Like many other future nurses, I have chosen this career with the hope of helping people. In being a nurse, I will be able to provide care and compassion that cannot be provided by a doctor who has patients to see on every floor of a hospital. Nursing is the most intimate profession I can think of and I look forward to, but also dread the seriousness of the commitment I make by taking on such a dutiful job.
I will be the person to comfort a grieving mother after the loss of her child. I will be the person to explain to a young child what’s happening to mommy. I will be the person to share congratulations with parents-to-be who just found out they’re expecting. I will be the person to offer hugs to the woman coming in for chemotherapy. I will be the person who comforts a toddler before, during and after I give him a vaccine. I will be the person who tenderly cleans and wraps the wounds of sore bodies. I will be the person to change the diaper of a grown man who cannot care for himself. I will be the person to ask a lonely, elderly woman how she’s doing.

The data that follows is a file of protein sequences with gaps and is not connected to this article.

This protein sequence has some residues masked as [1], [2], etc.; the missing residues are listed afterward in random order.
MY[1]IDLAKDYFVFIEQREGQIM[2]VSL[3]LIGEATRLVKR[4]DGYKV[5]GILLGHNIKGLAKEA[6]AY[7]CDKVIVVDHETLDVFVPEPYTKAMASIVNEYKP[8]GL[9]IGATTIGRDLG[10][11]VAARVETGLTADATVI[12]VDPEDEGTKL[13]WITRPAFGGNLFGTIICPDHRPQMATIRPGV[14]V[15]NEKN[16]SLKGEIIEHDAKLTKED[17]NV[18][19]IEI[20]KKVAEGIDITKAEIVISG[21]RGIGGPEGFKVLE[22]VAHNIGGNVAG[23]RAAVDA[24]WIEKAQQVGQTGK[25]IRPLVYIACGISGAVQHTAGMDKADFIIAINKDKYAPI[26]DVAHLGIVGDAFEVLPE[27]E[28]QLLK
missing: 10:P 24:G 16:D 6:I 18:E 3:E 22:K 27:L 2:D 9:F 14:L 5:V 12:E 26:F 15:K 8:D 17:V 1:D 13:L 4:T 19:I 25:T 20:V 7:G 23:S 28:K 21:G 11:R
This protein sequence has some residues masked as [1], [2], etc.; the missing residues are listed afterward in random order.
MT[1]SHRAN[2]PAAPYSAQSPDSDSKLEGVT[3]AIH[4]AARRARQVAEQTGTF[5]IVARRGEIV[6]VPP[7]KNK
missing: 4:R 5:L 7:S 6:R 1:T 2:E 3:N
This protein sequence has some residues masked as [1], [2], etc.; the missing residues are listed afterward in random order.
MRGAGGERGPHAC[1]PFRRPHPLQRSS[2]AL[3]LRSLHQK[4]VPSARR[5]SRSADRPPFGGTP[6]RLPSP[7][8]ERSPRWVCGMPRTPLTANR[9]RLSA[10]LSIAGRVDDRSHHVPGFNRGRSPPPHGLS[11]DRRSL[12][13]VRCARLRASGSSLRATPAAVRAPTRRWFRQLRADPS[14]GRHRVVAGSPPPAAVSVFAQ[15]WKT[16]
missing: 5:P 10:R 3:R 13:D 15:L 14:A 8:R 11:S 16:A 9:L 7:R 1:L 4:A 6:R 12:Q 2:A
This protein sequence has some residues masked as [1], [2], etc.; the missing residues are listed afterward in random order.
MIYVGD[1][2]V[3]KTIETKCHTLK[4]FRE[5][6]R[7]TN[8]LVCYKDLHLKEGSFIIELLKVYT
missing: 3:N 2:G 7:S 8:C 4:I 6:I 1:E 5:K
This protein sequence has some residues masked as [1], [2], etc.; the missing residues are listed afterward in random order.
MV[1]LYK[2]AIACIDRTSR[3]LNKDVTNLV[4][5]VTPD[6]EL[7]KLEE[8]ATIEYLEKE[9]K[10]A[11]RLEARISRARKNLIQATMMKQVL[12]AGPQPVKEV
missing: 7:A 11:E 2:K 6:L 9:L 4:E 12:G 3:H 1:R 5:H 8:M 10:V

I will be the person that encourages a baby to take his first breath after entering the world head-first and red-faced. I will be the person that high-fives the little boy before he goes to surgery and the person that updates his anxious family. I will be the person that cheers when the bedridden patient takes their first step in years. I will be an advocate for my patients; I will be their biggest supporter and their #1 fan.
But I will probably also be the person whose name goes unknown or who is yelled at impatiently from across the hospital floor. I will be *just* a nurse whose 4+ years of college and hundreds of hours of studying and clinical experiences still leaves me unqualified to provide care in the eyes of some patients. I will be the person who angers the elderly man by making him take all those pills and having to constantly poke and prod him with needles. I will be that mean lady that makes the post-surgical woman get up and use her legs.
I will be the person that teaches the patients about eating better and exercising and giving up smoking and drinking. I will be the person who has to have difficult conversations with patients about bodily functions and death and sex and everything in-between. I will be the person who is likely soon forgotten once the patient is home and well again. I will be the person that goes unnoticed to most, but that’s okay.
My job will include more than providing medical care. It will consist of providing love and comfort, answering the tough questions, and sticking around through the even tougher times. I don't want recognition or thanks. I have no desire to be famous or have any attention on me.
I don’t want to be the person that makes a single grandiose difference in the world; I want to be the person that makes a million seemingly insignificant differences in the world.